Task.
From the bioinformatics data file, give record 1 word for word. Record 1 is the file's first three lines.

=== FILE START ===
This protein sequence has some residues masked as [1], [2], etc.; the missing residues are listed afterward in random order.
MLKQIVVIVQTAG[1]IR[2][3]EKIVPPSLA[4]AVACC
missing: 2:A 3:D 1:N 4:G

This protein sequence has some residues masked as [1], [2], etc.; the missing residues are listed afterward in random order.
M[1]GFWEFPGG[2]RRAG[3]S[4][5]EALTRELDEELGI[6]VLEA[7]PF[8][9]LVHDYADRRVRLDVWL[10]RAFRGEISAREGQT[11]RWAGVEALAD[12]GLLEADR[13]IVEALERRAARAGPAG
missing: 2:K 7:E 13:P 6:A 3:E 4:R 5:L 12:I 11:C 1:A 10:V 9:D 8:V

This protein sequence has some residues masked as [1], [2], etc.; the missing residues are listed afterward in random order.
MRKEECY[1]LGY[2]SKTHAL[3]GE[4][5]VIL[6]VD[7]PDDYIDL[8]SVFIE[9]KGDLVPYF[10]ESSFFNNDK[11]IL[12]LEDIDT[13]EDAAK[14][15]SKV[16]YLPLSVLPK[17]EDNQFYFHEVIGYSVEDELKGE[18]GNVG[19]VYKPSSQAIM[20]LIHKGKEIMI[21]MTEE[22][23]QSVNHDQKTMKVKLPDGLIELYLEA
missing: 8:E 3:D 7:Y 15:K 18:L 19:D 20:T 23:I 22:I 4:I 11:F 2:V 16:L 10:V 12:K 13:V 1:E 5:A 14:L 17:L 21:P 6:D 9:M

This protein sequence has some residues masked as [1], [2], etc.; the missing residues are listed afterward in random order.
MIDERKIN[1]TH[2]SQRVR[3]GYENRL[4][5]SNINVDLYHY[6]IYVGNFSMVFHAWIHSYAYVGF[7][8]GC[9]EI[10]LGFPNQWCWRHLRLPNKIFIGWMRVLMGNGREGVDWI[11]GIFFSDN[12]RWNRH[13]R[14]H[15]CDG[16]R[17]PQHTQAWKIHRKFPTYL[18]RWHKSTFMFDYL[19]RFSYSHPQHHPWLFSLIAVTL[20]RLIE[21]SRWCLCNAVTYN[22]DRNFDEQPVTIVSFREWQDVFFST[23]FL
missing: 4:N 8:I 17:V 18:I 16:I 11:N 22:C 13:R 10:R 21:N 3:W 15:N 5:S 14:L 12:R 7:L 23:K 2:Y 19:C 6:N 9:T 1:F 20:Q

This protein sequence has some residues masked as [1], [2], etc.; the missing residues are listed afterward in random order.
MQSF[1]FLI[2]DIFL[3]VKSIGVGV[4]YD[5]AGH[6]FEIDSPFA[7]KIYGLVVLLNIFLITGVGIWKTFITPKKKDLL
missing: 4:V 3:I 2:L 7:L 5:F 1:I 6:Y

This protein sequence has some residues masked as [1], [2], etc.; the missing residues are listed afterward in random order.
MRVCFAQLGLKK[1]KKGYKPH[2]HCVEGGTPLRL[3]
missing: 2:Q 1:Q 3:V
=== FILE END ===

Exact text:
This protein sequence has some residues masked as [1], [2], etc.; the missing residues are listed afterward in random order.
MLKQIVVIVQTAG[1]IR[2][3]EKIVPPSLA[4]AVACC
missing: 2:A 3:D 1:N 4:G